Be honest with your patient.  I am terrible with fluency.  If I have a referral for a patient with dysfluency, I will more than likely refer them out to an SLP with more experience.  It’s the right thing to do.

Hold paramount your patient’s best interest and never, ever “fake it till you make it.”

  • Tanner, D. C. (2010). Lessons from nursing home dysphagia malpractice litigation. Journal of gerontological nursing36(3), 41-46.
  • American Speech-Language-Hearing Association. (2004). Knowledge and skills needed by speech-language pathologists performing videofluoroscopic swallowing studies.
  • American Speech-Language-Hearing Association. (2002). Knowledge and skills needed by speech-language pathologists providing services to individuals with swallowing and/or feeding disorders.
  • Boaden, E., Davies, S., Storey, L., & Watkins, C. (2006). Inter professional dysphagia framework. University of Central Lancashire, Preston.
  • McAllister, L., & Rose, M. (2000). Speech-language pathology students: Learning clinical reasoning. Clinical reasoning in the health professions, 205-213.
  • Kamal, R. M., Ward, E., & Cornwell, P. (2012). Dysphagia training for speech-language pathologists: Implications for clinical practice. International journal of speech-language pathology14(6), 569-576.
  • ASHA Code of Ethics www.asha.org

Be the Change

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Let’s face it, we’re not all leaders. Some of us are happy going to our jobs and just done at the end of the shift. Many of us tend to get on social media and complain about issues that we feel are out of our control.

The problem is that just voicing our concerns on social media does not solve the problems. We have to look beyond ASHA and our boss to make these changes.  Now don’t get me wrong, ASHA, management, your state association can be a great start.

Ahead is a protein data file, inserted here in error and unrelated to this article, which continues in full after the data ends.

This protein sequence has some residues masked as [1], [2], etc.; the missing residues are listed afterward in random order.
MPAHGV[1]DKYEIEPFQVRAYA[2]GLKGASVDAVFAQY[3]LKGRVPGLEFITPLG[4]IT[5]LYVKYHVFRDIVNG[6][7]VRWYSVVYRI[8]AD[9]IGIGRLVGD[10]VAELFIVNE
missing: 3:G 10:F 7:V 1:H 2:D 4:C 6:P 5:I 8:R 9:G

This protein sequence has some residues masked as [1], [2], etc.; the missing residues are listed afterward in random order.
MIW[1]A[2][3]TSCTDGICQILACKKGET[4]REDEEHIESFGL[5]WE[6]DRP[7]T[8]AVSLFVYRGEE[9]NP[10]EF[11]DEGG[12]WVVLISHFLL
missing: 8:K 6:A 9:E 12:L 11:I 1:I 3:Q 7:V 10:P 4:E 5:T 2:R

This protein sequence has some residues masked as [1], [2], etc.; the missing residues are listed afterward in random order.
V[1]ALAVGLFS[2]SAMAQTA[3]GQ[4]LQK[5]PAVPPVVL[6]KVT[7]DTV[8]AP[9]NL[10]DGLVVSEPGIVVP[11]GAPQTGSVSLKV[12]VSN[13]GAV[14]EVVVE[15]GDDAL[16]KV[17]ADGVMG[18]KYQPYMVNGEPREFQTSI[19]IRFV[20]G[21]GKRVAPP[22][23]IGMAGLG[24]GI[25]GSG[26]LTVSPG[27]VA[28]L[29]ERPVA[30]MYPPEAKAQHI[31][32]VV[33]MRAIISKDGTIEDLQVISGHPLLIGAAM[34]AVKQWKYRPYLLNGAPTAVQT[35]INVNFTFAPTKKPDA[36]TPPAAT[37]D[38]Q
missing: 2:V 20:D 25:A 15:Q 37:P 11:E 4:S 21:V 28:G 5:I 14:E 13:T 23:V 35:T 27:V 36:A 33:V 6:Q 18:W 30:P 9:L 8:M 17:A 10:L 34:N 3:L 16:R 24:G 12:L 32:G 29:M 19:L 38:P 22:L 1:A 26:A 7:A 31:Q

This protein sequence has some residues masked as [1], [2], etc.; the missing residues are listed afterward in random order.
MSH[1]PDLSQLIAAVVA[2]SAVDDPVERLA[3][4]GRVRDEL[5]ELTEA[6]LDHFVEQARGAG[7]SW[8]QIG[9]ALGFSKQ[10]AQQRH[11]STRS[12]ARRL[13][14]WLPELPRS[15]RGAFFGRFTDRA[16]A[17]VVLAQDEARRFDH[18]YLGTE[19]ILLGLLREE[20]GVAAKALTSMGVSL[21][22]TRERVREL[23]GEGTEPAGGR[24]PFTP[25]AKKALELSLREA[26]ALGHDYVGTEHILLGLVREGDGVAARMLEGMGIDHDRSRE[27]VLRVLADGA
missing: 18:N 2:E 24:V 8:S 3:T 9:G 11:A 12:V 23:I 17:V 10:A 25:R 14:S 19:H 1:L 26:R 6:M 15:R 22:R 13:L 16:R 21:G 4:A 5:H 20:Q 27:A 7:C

You might be asking what are some of these gripes and complaints. Productivity is the big one. We are often asked to work billable time for the majority of our day not allowing us any break for consultation or paperwork that is required of us.  How many of us go in to work,  clock out to maintain our productivity while completing paperwork, making phone calls or some of the necessary but not billable time possible while maintaining 90% productivity or more.   Maybe the reason the productivity expectations exist and the reason that it keeps getting higher is because people are actually meeting these standards. When we give 100% the next expectation will be 110%.

So maybe we can sit and stew about the fact that I’m working on my own time or maybe I can join my state association or ASHA and help bring about change to that productivity.

Another frequent complaint is the lack of instrumental assessment.  Some facilities will not allow instrumental assessment,  however have you presented the cost associated with an pneumonia or with any re-hospitalization compared to the cost of an instrumental assessment?  How can you possibly build an accurate plan of care for your patient when you can’t assess your patient?

When we actually think outside the box that’s when we can get things done.

Continue to educated yourself.  Stop being so complacent with your job.  Stop using non-evidenced based practice and the same oral motor exercises that have been used for 25 years.  Keep up with new practices.  Be a champion and advocate for yourself and for the profession you hopefully love.